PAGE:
In my experience, most professional nannies will prefer to have a full-time 40 hour/week schedule. However, it’s definitely possible to find a nanny who wants less or more. In our case, we gave 30 hours per week to our first nanny. We offset the hours by allowing flexibility in her schedule if she chose to get a second job. 

    A nanny share is a great option if you don’t need 40 hours a week or want to offset the cost. This way you can split the cost (and offer more to the nanny) and only pay for what you need. A nanny share offers more flexibility and socialization for your child.

    One downside of a nanny share is compromising on your child’s schedule and not having control over the environment, if the care takes place at the other family’s house. Check out this article to learn more about the advantages and disadvantages of a nanny share.

    Things to Look for in a Nanny?

    The most important thing to look for when searching for a nanny is how much experience the person has and the ages of the kids they previously nannied for. 

    It’s also critical to check references. Learning a little about the families that your potential nanny has previously worked for will help you determine if she’ll be a good fit in your home.

    Sometimes it’s hard to assess how well a nanny will fit into your family, because it’s hard to know what makes your family different from others. For example, some parents may be disciplinarians, while others may be more free spirited—But how do you know, if you don’t have anything to compare yourself to?

    My advice is to think about your relationship with this person. Do you have similar communication styles? For example, would you prefer that the nanny takes care of your child somewhat independently, or would you prefer that a nanny OK everything with you first?

    You know your kids best. If your child can be a challenge at times, do you need a nanny who has a well-developed discipline style or would you rather have a more passive nanny and you handle discipline?

    Whatever caregiver style you prefer it’s important to remember that you’re still the parent, and thus responsible for your child’s development. Having a nanny doesn’t mean you pay someone to take over all parental duties.

    What Questions Should You Ask Your Nanny?

    The first time we interviewed a nanny, I had no idea what questions to ask. I let my husband take the lead since he works in education and has interviewed many people throughout his career. 

    After interviewing several nannies at this point, here are some basic questions to ask:

    • How long have you been a nanny for? (Of course, you should have some idea based on their resume.)
    • What’s your favorite part about working with children?
    • What does your ideal family look like?
    • What is something frustrating you’ve had to deal with and how did you overcome it?
    • Tell me about a time that you handled an emergency.

    It’s also a good idea to ask about long-term goals, as this will give you an idea on the length of time they’ll spend with your family.

    During the interview, you’ll be able to get a feel for the candidate’s personality and if they’d be a good fit for your family. Once you find a nanny that you feel may work, it’s a good idea to schedule a trial run. This will help you feel more confident that you’re making the right decision. 

    One thing to note, I think it’s a red flag if the potential nanny doesn’t ask questions about your child’s development or ask to meet your child during the interview. Of course, this is more subjective. However, if the candidate wants to meet your child, I believe this is a sign they’re taking the interview seriously.

    Negotiating the Contract 

    In most cases, the job description will contain the hours and hourly rate, but sometimes a nanny will want to negotiate the terms. Nannies are in high demand and will sometimes have other options.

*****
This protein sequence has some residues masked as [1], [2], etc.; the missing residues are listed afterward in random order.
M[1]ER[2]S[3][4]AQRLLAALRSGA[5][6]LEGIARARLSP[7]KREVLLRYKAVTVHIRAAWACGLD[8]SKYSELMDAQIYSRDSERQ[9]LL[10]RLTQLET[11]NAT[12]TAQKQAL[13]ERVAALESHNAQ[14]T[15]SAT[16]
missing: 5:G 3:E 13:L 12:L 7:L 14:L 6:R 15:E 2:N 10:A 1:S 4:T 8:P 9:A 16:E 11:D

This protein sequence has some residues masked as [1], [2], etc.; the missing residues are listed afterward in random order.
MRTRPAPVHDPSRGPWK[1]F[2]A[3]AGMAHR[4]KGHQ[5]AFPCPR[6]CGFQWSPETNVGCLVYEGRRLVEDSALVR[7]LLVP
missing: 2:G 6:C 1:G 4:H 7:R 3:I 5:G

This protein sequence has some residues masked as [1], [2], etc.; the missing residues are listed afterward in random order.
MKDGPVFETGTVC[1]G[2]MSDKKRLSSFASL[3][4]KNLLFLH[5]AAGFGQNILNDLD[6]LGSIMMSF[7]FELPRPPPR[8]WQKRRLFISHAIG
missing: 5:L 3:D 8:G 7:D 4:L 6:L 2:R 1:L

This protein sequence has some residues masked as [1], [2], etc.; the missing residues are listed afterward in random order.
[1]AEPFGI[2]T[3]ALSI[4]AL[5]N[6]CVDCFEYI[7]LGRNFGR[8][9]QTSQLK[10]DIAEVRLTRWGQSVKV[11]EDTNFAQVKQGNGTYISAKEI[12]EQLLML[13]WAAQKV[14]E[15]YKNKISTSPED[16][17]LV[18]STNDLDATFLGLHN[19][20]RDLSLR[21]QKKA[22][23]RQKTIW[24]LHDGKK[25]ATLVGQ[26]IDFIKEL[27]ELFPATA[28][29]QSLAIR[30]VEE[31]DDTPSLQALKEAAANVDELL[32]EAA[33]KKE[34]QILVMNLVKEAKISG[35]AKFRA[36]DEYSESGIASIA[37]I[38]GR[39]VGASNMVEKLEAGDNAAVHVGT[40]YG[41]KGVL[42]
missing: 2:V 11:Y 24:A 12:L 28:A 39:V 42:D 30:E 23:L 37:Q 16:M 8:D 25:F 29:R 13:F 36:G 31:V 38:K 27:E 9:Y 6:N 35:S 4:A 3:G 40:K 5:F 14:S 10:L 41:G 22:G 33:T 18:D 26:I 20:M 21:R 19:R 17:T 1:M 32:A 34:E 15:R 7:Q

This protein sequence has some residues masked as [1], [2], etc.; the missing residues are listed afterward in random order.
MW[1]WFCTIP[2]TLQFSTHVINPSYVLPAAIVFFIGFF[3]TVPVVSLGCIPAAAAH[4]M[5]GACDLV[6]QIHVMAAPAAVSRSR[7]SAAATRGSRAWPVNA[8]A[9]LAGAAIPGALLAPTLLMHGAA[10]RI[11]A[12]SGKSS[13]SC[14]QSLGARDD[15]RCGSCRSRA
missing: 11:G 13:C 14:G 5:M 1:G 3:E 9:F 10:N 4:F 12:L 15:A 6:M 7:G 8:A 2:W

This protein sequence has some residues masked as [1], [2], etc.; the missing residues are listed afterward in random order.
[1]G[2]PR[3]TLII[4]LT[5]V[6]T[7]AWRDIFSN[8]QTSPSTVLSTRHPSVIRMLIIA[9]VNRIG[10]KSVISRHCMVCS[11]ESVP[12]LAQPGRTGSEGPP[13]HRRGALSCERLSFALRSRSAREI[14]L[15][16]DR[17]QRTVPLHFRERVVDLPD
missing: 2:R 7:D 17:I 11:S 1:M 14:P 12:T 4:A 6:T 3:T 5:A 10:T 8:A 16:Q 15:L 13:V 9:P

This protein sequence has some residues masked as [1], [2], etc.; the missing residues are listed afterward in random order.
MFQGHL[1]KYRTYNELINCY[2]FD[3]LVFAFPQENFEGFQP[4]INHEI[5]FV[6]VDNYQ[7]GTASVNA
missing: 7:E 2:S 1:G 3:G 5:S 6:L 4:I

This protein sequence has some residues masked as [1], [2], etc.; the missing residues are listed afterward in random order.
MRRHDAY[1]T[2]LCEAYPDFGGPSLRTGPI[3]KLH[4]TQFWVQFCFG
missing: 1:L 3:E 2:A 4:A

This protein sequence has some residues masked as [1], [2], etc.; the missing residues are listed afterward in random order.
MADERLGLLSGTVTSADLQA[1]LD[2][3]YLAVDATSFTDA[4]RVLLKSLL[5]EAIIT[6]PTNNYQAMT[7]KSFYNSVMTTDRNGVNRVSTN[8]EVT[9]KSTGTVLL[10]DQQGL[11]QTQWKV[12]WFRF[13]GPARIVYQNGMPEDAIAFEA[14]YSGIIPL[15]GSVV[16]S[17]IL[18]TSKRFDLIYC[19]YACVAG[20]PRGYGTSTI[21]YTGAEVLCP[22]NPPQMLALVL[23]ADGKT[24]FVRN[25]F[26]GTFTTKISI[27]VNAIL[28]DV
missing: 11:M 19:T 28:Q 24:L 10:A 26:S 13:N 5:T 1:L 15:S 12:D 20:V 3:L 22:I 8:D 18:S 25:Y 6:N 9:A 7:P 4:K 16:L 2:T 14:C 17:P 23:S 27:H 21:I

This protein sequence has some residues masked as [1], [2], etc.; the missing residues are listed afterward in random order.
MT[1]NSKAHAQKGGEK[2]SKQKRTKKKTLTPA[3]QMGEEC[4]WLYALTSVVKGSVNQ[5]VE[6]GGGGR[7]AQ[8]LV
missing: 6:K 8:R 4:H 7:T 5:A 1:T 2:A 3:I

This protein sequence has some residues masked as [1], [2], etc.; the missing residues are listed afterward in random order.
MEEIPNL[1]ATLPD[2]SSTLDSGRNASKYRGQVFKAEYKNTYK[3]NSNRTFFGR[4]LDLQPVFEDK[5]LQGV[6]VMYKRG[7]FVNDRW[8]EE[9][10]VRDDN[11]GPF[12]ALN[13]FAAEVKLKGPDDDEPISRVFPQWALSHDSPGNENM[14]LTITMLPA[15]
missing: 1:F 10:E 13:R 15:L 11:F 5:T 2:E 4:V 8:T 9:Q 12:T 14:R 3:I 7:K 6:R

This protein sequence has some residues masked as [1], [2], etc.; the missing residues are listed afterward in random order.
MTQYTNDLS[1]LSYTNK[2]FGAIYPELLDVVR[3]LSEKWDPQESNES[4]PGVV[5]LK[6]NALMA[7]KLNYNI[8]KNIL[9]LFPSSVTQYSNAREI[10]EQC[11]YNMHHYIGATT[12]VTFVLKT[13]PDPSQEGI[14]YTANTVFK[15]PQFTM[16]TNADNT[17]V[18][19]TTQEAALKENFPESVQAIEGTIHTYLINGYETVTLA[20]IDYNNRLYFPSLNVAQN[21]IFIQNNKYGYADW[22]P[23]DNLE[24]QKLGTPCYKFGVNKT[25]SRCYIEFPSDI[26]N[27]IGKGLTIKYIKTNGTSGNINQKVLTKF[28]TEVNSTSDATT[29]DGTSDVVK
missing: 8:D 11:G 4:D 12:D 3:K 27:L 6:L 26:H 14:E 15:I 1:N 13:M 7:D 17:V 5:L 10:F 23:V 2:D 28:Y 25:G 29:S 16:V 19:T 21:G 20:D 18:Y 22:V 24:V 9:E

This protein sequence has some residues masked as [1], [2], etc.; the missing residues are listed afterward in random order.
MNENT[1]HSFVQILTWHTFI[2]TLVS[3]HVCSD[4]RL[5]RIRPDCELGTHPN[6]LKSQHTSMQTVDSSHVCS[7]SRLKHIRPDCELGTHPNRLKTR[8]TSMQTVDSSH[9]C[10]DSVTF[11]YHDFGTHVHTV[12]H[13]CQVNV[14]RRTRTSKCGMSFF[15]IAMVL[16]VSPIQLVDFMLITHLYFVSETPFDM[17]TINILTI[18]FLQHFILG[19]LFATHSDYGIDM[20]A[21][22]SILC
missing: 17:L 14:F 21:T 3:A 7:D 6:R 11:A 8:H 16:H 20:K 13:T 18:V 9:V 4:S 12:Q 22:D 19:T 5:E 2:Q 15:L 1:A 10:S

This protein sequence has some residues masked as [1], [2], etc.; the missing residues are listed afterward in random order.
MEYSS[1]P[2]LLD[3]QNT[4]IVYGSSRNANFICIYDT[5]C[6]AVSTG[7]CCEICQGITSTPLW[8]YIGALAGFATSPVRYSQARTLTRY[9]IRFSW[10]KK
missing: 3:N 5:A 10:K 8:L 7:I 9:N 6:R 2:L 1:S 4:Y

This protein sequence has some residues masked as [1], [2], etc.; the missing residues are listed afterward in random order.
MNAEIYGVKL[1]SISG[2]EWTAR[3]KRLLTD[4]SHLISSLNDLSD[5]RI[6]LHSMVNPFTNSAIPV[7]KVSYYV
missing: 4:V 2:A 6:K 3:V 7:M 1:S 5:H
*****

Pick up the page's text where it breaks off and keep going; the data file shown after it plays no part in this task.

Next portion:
You’re responsible for this part of the process even if you’re working with an agency. It’s important that you feel the pay offered meets the job expectations. You don’t want your nanny to grow resentful. For help with structuring a contract, check out my FREE nanny contract.

    As far as negotiating the contract, check out available job openings on other websites to see if your offer is competitive. I’d recommend posting the lowest rate on your description, knowing that there is wiggle room for the right candidate. Another idea is to offer more PTO if your job allows for this. You can also offer health care, an annual raise or a signing bonus.

    If you can’t agree on the terms, it’s OK to walk away. You don’t want to go into the arrangement with hard feelings on either side. For example, we recently had a nanny do a trial run, and we didn’t agree on what the contract should contain. Ultimately, we chose not to give an offer. I’d rather wait for the right match then start on the wrong foot with someone.

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    Includes everything you need to hire your ideal nanny right away!

      We respect your privacy. Unsubscribe at anytime.

      Final Thoughts on How to Find a Nanny

      Once you’ve gotten through the negotiation, you’re ready to hire your nanny! Congratulations!

      When we first started out, we had no idea what we were doing. After going through the process for a little while now, I feel more confident in how to find a nanny. 

      Hiring a nanny can be tough, especially when you don’t know where to start. Follow these simple steps in the Ultimate Guide on How to Find a Nanny and feel confident in your decision. 

      I hope this helps you find the best match for your family! Finding childcare can be stressful, but you’ll eventually find the right fit for your family. 

      Have you hired a nanny? What tips would you give? Let me know in the comments below!

      Allie Schmidt
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      Allie Schmidt is a rare disease advocate and disabled mom living with motor neuron disease. She founded Disability Dame in 2020 to provide tips to other moms living with disabilities and chronic illnesses.

      In her spare time, you can find her traveling with her husband (she's been to 38 states and 16 countries!), watching reruns of Survivor, or tending to her near-constant sunburn from spending too much time outside. You can follow her adventures here.